800 hundred years ago in 1221, Genghis Khan established the capital of the Mongol Empire he created at a place called Karakorum in the grasslands of central Mongolia. It became a city of palaces, temples, and mansions of the Mongol nobility, a place of fabulous wealth that left Marco Polo in awe when he visited in in the 1270s. When Mongol rule over China ended a hundred years later, the Chinese rulers of the Ming Dynasty ordered Karakorum razed to the ground with all evidence of its existence obliterated. All that was left was this solitary stone turtle lying in mute witness to the glories of what was here once and is no more. Known as the Stone Turtle of Genghis Khan, it’s all there is for you to try and imagine the magnificence of the past amidst what is now an empty wilderness. (Glimpses of Our Breathtaking World #149 Photo ©Jack Wheeler)
From the 900s to the 1200s, the Pagan Empire built over 10,000 Buddhist temples. 2,200 remain on the plains of Pagan today, one of the world’s most wondrous sights – especially if you see them from above in a hot air balloon. It is truly astounding how much there is to explore and experience in Burma. We’ll be there once more for it all next February. I hope you will be one of your fellow TTPers to join us. (Glimpses of Our Breathtaking World #33 photo ©Jack Wheeler)
It is a profoundly somber experience to stand here on this abandoned weed-strewn airstrip. For this is Runway Able on Tinian Island in the Northern Marianas, where 76 years ago, on August 6, 1945, a B-29 nicknamed Enola Gay piloted by Capt. Paul Tibbets took off with Little Boy in its bomb bay bound for Hiroshima – and three days later on August 9, a B-29 nicknamed Bockscar piloted by Maj. Charles Sweeney flew off with Fat Boy in its bomb bay headed for Nagasaki. As a consequence, on August 15, Emperor Hirohito announced the surrender of Japan to America. Here is where World War II was won, and the Nuclear Age begun. This lost bit of tarmac is the most consequential airstrip on earth. Be prepared for a deep complex of swirling emotions if you ever stand here yourself. (Glimpses of Our Breathtaking World #14 photo ©Jack Wheeler)
We’re all familiar with the sufferings of Job in the Old Testament’s Book of Job. But what happened to Job after his sufferings were ended? All the OT says is that, with his health and riches restored, he lived long enough to see his great-great grandchildren. The OT says Job lived in the “Land of Uz,” which was “beyond the Euphrates.” That would place it in modern day Iraq. There is no connection between this Hebraic name and the land of Uzbekistan – meaning the Land of Uzbeks, a Turkic people. Yet the Silk Road city of Bukhara in today’s Uzbekistan is thousands of years old. Jews have lived in Bukhara for 3,000 years, although almost all have emigrated now (some 150,000 Bukharan Jews live in Israel). Thus it is a very ancient legend that during a terrible drought in Bukhara, Job visited the city and struck the ground with his staff – causing a spring of healing water to gush from the ground, and continues to do so today. A shrine was built around the spring – the Well of Job – and the water is clear and drinkable. One of the many extraordinary experiences in what we call Hidden Central Asia. We’ll be here again next May. (Glimpses of Our Breathtaking World #114 photo ©Jack Wheeler)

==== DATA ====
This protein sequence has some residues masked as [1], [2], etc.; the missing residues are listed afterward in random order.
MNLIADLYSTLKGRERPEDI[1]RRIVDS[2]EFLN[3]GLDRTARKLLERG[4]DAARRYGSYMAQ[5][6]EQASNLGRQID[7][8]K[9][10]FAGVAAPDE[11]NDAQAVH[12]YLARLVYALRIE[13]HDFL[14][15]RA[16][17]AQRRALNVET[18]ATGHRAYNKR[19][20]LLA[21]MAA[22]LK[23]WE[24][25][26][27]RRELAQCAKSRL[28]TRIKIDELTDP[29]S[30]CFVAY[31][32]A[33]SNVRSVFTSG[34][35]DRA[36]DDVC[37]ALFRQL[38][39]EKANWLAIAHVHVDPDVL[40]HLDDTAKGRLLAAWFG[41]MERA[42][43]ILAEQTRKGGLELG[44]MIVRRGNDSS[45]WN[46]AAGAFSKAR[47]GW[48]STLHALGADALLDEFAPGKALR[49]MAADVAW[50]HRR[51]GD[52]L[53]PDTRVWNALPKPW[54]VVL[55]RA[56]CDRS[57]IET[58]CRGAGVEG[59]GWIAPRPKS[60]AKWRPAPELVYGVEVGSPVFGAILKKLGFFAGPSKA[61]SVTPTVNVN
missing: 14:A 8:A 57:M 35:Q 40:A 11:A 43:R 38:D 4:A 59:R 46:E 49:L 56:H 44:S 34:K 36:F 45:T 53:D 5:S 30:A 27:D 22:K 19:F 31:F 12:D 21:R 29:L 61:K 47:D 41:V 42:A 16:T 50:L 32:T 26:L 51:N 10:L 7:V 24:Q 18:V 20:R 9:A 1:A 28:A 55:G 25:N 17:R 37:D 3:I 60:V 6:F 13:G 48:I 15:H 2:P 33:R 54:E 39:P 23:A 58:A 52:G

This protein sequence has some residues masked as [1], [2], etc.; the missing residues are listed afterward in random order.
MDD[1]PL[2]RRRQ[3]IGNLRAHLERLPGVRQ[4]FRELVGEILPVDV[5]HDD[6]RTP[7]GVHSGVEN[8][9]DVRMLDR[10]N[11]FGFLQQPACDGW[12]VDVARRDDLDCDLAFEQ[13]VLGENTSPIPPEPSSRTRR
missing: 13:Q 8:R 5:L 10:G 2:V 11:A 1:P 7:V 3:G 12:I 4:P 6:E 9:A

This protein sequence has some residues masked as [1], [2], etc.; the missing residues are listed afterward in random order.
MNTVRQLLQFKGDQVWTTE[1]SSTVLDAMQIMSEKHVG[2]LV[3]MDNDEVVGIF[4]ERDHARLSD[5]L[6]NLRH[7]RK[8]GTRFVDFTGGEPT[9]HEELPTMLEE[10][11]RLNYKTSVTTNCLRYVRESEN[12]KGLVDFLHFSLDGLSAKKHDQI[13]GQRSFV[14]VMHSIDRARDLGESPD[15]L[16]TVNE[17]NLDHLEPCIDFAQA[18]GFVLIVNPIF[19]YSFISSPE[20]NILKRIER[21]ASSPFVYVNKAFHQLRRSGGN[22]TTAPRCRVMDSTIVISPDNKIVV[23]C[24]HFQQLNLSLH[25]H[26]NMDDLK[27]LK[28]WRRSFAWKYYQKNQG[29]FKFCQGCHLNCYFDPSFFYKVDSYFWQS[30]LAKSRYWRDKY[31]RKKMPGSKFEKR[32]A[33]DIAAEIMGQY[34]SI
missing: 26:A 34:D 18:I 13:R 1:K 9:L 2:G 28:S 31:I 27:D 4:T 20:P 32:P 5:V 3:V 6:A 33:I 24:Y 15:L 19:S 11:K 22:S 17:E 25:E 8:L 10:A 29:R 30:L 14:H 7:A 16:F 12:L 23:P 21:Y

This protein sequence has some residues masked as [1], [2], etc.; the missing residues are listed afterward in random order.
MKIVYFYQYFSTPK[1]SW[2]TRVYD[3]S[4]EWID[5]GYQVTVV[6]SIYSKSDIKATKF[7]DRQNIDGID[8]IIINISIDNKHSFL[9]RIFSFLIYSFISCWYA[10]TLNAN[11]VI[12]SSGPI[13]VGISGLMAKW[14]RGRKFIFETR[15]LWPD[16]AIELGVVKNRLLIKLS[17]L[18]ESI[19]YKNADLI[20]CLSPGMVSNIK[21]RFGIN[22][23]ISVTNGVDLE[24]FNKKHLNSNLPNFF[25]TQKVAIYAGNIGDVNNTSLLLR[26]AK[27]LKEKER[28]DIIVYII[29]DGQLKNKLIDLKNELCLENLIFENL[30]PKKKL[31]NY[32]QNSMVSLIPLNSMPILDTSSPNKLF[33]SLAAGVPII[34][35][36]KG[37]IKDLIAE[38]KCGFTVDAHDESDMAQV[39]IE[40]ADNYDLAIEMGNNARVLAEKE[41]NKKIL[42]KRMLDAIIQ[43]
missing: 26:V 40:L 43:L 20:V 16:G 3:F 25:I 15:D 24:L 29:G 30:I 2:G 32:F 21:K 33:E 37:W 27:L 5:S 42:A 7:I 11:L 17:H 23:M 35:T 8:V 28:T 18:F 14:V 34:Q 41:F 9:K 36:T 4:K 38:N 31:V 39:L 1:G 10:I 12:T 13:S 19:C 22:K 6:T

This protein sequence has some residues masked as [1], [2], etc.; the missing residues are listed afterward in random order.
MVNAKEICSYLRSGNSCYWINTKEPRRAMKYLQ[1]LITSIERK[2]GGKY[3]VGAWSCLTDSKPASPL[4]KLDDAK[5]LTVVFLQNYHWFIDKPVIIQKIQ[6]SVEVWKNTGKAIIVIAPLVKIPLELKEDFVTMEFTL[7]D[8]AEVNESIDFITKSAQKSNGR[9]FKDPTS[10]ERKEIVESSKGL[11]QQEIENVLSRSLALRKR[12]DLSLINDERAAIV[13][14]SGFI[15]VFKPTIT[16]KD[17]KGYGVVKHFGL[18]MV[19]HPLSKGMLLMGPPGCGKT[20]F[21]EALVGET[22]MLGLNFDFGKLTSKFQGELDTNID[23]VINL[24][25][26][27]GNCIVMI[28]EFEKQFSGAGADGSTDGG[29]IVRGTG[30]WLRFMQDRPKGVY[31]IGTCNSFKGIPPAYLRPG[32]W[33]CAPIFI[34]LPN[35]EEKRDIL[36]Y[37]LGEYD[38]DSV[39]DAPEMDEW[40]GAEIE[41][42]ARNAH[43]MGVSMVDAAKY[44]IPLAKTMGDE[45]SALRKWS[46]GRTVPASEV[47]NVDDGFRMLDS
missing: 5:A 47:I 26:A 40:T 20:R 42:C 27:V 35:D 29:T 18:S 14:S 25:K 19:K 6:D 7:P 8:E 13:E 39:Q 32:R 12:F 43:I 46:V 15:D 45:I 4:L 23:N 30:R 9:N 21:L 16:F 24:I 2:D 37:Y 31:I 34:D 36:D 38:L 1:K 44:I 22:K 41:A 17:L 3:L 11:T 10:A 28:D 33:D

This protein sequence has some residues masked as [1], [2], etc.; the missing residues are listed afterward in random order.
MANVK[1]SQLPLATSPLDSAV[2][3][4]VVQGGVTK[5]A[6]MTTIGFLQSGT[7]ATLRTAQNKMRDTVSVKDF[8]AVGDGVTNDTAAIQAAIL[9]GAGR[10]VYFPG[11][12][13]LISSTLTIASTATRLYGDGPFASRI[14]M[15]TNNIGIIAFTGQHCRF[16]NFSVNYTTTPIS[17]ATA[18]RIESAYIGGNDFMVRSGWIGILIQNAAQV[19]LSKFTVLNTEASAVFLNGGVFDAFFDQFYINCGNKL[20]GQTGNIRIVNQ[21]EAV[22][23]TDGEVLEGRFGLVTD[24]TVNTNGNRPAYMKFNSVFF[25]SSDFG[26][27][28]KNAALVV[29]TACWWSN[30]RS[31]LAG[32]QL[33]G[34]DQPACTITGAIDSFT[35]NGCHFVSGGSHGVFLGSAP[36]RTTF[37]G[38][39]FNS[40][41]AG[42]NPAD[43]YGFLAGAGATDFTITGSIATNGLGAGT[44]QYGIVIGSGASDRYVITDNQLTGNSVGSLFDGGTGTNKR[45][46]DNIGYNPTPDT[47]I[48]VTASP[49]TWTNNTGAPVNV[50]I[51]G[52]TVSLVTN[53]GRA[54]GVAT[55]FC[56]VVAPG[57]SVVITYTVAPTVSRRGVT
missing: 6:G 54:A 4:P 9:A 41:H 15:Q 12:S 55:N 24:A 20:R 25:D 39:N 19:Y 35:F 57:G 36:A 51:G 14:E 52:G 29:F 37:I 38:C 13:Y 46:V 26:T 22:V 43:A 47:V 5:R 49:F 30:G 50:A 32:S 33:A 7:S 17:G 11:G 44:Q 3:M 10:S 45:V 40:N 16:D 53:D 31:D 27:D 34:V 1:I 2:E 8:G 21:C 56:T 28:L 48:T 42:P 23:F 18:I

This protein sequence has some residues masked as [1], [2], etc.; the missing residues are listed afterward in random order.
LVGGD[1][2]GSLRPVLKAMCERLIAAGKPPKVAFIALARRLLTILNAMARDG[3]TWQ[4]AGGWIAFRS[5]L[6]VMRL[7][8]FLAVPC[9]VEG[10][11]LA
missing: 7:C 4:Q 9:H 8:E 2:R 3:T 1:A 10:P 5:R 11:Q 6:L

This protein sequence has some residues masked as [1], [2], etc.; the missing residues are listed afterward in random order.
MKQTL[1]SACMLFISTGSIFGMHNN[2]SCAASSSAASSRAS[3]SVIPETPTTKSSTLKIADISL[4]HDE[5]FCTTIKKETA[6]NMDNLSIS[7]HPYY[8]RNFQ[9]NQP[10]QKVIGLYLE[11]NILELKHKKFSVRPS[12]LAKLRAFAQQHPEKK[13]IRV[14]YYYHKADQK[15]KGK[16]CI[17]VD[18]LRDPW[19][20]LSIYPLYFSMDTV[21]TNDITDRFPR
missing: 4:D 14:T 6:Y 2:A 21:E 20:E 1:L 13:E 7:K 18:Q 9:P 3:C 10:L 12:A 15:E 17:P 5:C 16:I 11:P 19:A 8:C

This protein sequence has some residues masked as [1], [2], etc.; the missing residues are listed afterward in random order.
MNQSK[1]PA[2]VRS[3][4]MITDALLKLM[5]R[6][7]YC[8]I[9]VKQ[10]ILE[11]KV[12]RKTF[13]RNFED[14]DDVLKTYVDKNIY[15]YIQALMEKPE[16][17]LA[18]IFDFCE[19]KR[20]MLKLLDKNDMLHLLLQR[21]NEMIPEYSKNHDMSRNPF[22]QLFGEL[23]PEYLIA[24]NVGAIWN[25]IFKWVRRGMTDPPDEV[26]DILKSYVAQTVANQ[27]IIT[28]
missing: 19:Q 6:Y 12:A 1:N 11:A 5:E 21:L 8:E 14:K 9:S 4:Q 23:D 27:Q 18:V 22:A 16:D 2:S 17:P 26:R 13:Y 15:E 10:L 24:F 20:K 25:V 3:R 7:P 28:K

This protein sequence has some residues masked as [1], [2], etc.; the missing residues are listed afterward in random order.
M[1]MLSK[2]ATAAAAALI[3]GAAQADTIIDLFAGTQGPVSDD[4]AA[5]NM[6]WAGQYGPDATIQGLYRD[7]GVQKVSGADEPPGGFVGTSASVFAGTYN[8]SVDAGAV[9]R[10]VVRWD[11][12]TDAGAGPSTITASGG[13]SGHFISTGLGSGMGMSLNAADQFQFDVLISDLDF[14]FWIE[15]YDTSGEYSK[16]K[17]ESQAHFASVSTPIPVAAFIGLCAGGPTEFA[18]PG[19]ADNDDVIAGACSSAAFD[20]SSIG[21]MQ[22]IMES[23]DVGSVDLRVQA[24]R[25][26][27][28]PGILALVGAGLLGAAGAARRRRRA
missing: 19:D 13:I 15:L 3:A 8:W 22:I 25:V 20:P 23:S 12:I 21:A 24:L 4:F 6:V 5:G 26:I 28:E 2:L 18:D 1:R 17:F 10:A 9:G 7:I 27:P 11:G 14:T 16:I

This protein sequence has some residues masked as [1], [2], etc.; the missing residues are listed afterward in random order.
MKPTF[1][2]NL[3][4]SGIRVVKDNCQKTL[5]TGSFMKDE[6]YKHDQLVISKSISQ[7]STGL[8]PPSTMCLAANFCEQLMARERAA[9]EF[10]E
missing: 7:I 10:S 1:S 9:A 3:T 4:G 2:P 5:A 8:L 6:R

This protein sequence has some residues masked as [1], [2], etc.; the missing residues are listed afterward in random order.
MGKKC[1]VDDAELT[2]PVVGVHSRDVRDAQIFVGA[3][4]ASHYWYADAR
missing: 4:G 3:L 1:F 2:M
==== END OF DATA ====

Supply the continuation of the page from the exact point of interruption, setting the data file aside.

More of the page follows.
That’s 5th generation US military officer USAF pilot LtCol (ret) Wendy Rogers, member of the Arizona State Senate and true American Patriot. It is so easy to lose your mind with all the Vax Insanity swirling around us. But TTPers are not interested in whining about problems – they are interested in solutions to them. That’s what TTP does its best to provide. So here we go. Today we focus on your own personal protection and options.
August 1977. High in the mountains above the source of the April River, a tributary of the Sepik in Papua New Guinea, I had a First Contact with an undiscovered tribe calling themselves the Wali-ali-fo. They ate “man long pig,” cooked human meat and lived in thatch dwelling built up in trees. Here I am in one with my Sepik guide Peter who got me here. Peter translated a description of their practice: “When a man dies, we take a pig to his wife and exchange it for the body of the man. We take the body out into the forest and…cook ‘im eat ‘im. We do this so the man will continue to live in the bodies of his friends.” Not something we’ll do but something we can understand, yes? These are people we could laugh and joke with, tell stories with, enjoy being with. A very different culture, but human all the same. (Glimpses of Our Breathtaking World #148 Photo ©Jack Wheeler)